February 23

Why is culture important?


Why is Culture Important?

Why is culture important by Chris Heron.

Organisational culture represents a company’s overall values and way of living and working and involves lots of elements that differentiate an organisation from its competitors. It is the narrative of the people in the group, individually and collectively. That is why culture is important. How to do something with it we will try to explain to you in this article.

Cultures are made up of:

  • beliefs
  • working methods
  • ethics
  • stakeholders relations
  • social engagement
  • the fun the team has at work
  • the working environment
  • the dress code!
  • artifacts

Traditional Companies

Company structures are based on old industrial models dating from before the early 20 century and many have not progressed at all.

Fifty years ago, factories could produce the same product or service for decades without needing to change their business model or products, but our interconnected world has accelerated the speed of change and therefore the need for companies to adapt and change constantly.

The organisation of businesses used to be organised in a strict hierarchy and micro-management was the key process.

The impact of technology and mechanisation has automated many tasks and changed hierarchal needs and work practices.

Investment has moved largely off the Balance Sheet where it was historically spent on plant and equipment and onto the P & L where expenditure is on people, brand, technology, and training.

The focus is on how quickly your people can learn new skills which allow the organisation to change and respond to competition and new practices is now a key factor. In effect, the business culture is now a paramount asset to the company which will soon be measured on the Balance Sheet.


Although intangible the culture of a business organisation is highly valued it is difficult to measure. People’s attitudes and methods of communication have changed radically in the last 50 years and the mix of generations within a business have different cultures and communication mores making this a complex subject.

The cross-generational issues cause stresses and miscommunication within cultures can cause lack of productivity, demotivation, staff churn, ineffective recruitment, increased costs, loss of profit and competitivity.

Business models and external forces are constantly changing and those with rigid structures, cultures or business models soon lose their ability to compete especially in the area of attracting the right talent.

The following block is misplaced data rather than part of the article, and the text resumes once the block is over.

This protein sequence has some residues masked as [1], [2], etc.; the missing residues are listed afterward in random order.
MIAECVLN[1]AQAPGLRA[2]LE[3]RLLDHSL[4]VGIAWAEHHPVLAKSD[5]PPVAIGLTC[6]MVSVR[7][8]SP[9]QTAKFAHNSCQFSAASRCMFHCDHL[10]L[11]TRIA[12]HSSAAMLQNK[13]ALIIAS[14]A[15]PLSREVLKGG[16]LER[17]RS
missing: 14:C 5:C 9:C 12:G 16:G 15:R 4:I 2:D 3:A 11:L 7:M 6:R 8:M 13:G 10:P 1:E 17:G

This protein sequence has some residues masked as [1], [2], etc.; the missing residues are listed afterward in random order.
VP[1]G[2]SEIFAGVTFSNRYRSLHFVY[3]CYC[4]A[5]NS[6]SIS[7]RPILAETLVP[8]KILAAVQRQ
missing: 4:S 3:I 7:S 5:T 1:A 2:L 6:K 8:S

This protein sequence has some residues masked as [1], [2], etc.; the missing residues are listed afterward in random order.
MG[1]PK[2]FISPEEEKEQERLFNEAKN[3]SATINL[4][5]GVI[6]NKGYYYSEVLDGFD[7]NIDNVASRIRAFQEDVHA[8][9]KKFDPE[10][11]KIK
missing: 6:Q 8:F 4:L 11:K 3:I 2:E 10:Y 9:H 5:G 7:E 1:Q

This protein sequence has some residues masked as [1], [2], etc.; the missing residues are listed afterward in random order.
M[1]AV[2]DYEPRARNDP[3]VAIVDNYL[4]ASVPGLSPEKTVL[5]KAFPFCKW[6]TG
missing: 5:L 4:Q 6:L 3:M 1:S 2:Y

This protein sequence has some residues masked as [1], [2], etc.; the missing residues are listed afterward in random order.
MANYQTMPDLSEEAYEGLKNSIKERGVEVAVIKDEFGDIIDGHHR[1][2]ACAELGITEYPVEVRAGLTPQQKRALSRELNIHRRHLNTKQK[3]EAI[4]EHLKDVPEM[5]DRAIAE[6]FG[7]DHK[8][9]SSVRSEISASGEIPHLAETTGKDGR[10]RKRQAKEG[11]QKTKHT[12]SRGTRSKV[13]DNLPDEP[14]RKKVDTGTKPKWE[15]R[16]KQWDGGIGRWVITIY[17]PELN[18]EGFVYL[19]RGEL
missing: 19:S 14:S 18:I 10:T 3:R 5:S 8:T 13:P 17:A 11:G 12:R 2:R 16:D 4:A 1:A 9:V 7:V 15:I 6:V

To keep up with changes in the business environment a fluid culture and business model is needed.

The historical hierarchical structures are being replaced by flatter structures with more autonomy.

But how do you organise this and how do you assess performance?

Traditional companies are designed to produce the same results every time, just like a machine. They are not designed to be adaptable, flexible or subjective.

The whole concept of leadership and how teams work needs to be reassessed and new models produced. Micro-management and managing people only by financial reward no longer works.

People want transparency in management and to understand and believe in what the organisation is doing.

The rewards of fluidCulture are huge and tangible.
With the right culture companies can be flexible, competitive, profitable and lower their per capita to turnover and profit ratios.

The creativity potential is released and the team are happy.

But to do this a certain amount of traditional control has to be forsaken.

There are no clear boundaries between managers and workers, everyone is in the team.

Learning has to be prized and ability rather than seniority rewarded.

Cultures need to be open and honest and mistakes need to be accepted as a way to learn not a measurement of failure.

Many companies are adopting these ideas particularly new start-ups but the challenge to traditional businesses is very real - adapt or wither.

10 Drawbacks to traditional organisational culture 

Traditional cultures;

  • Are slow to react to external/internal changes, their systems are designed for stability and control, not change
  • Are slow in communicating, which kills creativity and productiveness
  • Maintain control centrally, which reduces the effectiveness of front-line staff and putting in an unnecessary layer of ineffective middle management in control
  • Are slow to solve problems, and the problems will keep recurring, wasting time and resources
  • Are often in conflict, strategic direction and priorities are not clear or agreed
  • Have complex structures and systems which create problems by dividing and boxing people in
  • Are not inclusive in their decision-making and thinking processes thereby limiting potential to change and adapt quickly
  • Do not involve people in creating the organisation’s purpose causing staff to be alienated
  • Have a greater focus on failure rather than on success and therefore there is a fear of failure

The danger signals

  • A 9- 5 culture
  • Too many people not doing much
  • “Thats not my job” mentality
  • Managers making all the decisions and asking what people are doing!
  • Dress codes
  • A lack of diversity in culture, age and ethnicity
  • Nobody questions the purpose of the company even if they think it is wrong

How do we do it? Culture Exploit


company culture, Fluid culture, Leadership

You may also like

Future is now

Future is now
{"email":"Email address invalid","url":"Website address invalid","required":"Required field missing"}

Get in touch

0 of 350